Lack of Dietary Fiber, Fluid, and Exercises Will Cause Constipation: How True is This?

Dietary Fiber A prospective cohort of 3327 women found that higher daily fiber intake (20 g/d versus 7 g/d) significantly reduces the likelihood of self-reported constipation.[83] However, other studies have found no such association.[34,84,85] Increasing daily dietary fiber intake may help constipation caused by fiber deficiency,[34,84,86] but one should not assume that fiber deficiency is the main or sole cause.[82,87] Evidence is Level 2C.

Exercise One small, nonplacebo RCT reported that regular exercise decreases constipation as per Rome I criteria,[88] whereas another even smaller study did not show any benefit.[89] Two other cohort studies showed that physical activity significantly decreased the self-reported symptoms in women.[9,83] Evidence is Level 2C.

Fluids A 3-month, prospective study of 21 012 nursing home residents age >65 years found a link between insufficient fluid intake and constipation.[90] One controlled trial showed that higher fluid intake improved chronic constipation in the presence of a high-fiber diet.[91] Other than that there have been no known trials looking at the effects of increased fluids on chronic constipation. Evidence is hence 2C.

Senna, Melanosis Coli, and Colon Cancer: Fact or Myth?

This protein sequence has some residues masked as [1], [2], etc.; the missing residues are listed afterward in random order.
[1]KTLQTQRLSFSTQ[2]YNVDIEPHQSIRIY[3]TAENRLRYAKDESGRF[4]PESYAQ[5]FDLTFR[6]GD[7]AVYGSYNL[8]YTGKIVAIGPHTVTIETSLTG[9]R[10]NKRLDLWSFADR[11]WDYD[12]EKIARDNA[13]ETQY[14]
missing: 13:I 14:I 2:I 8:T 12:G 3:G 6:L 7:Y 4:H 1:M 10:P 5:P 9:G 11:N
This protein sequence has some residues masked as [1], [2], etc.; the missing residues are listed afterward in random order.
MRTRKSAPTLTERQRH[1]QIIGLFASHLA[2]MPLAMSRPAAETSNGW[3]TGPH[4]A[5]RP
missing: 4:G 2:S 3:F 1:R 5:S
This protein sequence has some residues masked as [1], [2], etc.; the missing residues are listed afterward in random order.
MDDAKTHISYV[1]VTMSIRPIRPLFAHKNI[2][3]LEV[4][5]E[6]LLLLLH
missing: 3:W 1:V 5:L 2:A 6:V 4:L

Senna belongs to the genera of anthroquinone-containing herbal laxatives that also embrace aloe, cascara, frangula, and rhubarb. The active ingredients include sennoside A and B. Melanosis coli is a brownish-black discoloration of the colonic epithelium found with chronic use of anthraquinone laxatives,[168] with an association of 73% to 95%.[147,169] Histologically, there is accumulation of lipofuscin-containing macrophages in the lamina propria of the colonic mucosa.[170] Lipofuscin is thought to derive from apoptotic bodies generated by anthroquinone-induced apoptosis of the colonic epithelial cells.[168,171]Melanosis coli can resolve after discontinuation of anthraquinone laxatives.[169] In the last three decades, induction of aberrant crypt foci (ACF) in rat colon has been widely accepted as the pre-neoplastic lesions for modeling colorectal cancer.[172–177] Although 2 studies showed that senna promoted formation of carcinogen-induced ACF in rat colon when given at high doses,[178,179] other studies failed to show any effects of senna in initiating ACF per se or promoting existing ACF.[180,181] In fact, one study even demonstrated a reduction of ACF in rat colon after long-term usage of senna.[182] Similar data in humans are lacking, except for one study that showed increased ACF after a single high dose of senna colonic lavage.[183] A prospective study of 1095 patients reported an increased relative risk of 3.04 for colorectal cancer as a result of anthraquinone laxative abuse.[184] Similarly, a retrospective study of 3049 patients who underwent colonoscopy revealed a higher incidence of Melanosis coli in patients diagnosed with colonic adenomas[184](which are not necessarily malignant). However, subsequent studies failed to demonstrate an association of anthraquinone laxatives with colorectal carcinomas.[180,185–188] Interestingly, one study even hypothesized that the higher rate of adenomas associated with Melanosis coli was due to enhanced ease to spot the white polyps against a dark-colored colon.[189] Taken together, the latest evidence does not support a role of senna in causing colon cancer in rats and humans.[190]